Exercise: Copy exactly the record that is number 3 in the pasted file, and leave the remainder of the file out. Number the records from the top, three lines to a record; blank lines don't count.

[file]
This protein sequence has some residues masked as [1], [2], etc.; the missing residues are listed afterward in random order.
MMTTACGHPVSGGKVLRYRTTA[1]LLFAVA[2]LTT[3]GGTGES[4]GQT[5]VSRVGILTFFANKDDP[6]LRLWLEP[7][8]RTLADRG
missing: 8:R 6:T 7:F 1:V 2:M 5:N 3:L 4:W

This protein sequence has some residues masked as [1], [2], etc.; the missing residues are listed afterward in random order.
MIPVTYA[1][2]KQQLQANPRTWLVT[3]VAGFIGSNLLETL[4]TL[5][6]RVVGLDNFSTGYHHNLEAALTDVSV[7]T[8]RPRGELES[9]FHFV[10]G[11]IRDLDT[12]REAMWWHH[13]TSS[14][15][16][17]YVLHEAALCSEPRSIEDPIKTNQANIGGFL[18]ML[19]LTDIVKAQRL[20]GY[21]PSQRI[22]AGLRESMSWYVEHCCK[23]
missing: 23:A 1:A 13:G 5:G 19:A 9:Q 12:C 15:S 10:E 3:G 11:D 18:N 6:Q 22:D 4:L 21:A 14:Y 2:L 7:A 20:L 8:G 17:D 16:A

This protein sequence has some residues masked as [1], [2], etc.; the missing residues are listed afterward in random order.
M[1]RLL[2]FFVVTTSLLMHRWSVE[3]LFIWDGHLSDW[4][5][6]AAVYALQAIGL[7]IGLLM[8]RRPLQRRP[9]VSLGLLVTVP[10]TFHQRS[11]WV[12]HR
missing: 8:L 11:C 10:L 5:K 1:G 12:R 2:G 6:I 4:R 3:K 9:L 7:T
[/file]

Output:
This protein sequence has some residues masked as [1], [2], etc.; the missing residues are listed afterward in random order.
M[1]RLL[2]FFVVTTSLLMHRWSVE[3]LFIWDGHLSDW[4][5][6]AAVYALQAIGL[7]IGLLM[8]RRPLQRRP[9]VSLGLLVTVP[10]TFHQRS[11]WV[12]HR
missing: 8:L 11:C 10:L 5:K 1:G 12:R 2:G 6:I 4:R 3:K 9:L 7:T